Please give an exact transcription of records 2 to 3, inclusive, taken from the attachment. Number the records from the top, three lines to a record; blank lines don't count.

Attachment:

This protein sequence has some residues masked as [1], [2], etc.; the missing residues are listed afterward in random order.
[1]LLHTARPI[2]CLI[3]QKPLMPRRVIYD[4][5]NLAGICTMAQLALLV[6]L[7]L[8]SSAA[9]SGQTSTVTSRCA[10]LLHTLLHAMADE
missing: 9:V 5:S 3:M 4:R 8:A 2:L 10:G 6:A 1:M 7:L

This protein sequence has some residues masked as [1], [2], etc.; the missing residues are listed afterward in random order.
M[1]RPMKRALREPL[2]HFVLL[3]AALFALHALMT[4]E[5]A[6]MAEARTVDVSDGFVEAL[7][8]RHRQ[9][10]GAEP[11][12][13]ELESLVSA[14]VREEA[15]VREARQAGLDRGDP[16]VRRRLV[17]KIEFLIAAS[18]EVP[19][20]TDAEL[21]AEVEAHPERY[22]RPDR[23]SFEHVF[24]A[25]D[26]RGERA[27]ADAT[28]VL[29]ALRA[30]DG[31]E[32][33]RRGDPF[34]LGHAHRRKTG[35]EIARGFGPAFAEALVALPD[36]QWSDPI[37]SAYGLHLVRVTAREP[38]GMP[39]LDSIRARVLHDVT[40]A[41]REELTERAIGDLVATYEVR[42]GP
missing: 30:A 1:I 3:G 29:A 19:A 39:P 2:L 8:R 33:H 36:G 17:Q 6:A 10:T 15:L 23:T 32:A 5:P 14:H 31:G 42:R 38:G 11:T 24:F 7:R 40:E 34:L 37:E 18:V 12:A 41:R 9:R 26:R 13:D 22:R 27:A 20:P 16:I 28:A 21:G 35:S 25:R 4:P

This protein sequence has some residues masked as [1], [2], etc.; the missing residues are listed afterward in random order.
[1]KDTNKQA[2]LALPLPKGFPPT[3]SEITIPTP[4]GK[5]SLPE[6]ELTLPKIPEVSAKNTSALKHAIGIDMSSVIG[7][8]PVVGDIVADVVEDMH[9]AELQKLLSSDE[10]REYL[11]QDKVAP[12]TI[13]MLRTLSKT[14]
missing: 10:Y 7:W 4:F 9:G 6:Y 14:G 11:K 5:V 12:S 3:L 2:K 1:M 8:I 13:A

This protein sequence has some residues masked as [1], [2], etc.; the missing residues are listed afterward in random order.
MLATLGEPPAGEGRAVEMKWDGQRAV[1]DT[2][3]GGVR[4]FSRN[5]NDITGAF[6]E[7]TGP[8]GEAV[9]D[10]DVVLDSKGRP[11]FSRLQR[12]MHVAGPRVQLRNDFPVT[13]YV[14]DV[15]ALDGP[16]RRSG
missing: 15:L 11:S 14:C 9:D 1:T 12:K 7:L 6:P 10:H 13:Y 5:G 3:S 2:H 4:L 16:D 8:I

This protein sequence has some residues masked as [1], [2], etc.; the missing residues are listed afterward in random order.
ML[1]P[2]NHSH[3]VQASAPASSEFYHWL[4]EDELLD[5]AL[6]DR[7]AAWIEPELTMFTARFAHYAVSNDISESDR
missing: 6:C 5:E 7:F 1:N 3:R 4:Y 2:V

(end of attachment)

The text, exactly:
This protein sequence has some residues masked as [1], [2], etc.; the missing residues are listed afterward in random order.
M[1]RPMKRALREPL[2]HFVLL[3]AALFALHALMT[4]E[5]A[6]MAEARTVDVSDGFVEAL[7][8]RHRQ[9][10]GAEP[11][12][13]ELESLVSA[14]VREEA[15]VREARQAGLDRGDP[16]VRRRLV[17]KIEFLIAAS[18]EVP[19][20]TDAEL[21]AEVEAHPERY[22]RPDR[23]SFEHVF[24]A[25]D[26]RGERA[27]ADAT[28]VL[29]ALRA[30]DG[31]E[32][33]RRGDPF[34]LGHAHRRKTG[35]EIARGFGPAFAEALVALPD[36]QWSDPI[37]SAYGLHLVRVTAREP[38]GMP[39]LDSIRARVLHDVT[40]A[41]REELTERAIGDLVATYEVR[42]GP
missing: 30:A 1:I 3:G 29:A 19:A 39:P 2:L 8:R 33:H 36:G 17:Q 6:A 10:T 15:L 23:T 32:A 5:P 14:H 31:G 42:R 38:G 11:T 24:F 7:R 40:E 34:L 37:E 18:V 12:A 41:R 9:R 26:R 13:D 22:R 27:A 20:P 16:I 28:A 21:G 35:S 25:R 4:P

This protein sequence has some residues masked as [1], [2], etc.; the missing residues are listed afterward in random order.
[1]KDTNKQA[2]LALPLPKGFPPT[3]SEITIPTP[4]GK[5]SLPE[6]ELTLPKIPEVSAKNTSALKHAIGIDMSSVIG[7][8]PVVGDIVADVVEDMH[9]AELQKLLSSDE[10]REYL[11]QDKVAP[12]TI[13]MLRTLSKT[14]
missing: 10:Y 7:W 4:F 9:G 6:Y 14:G 11:K 5:V 12:S 3:L 2:K 1:M 8:I 13:A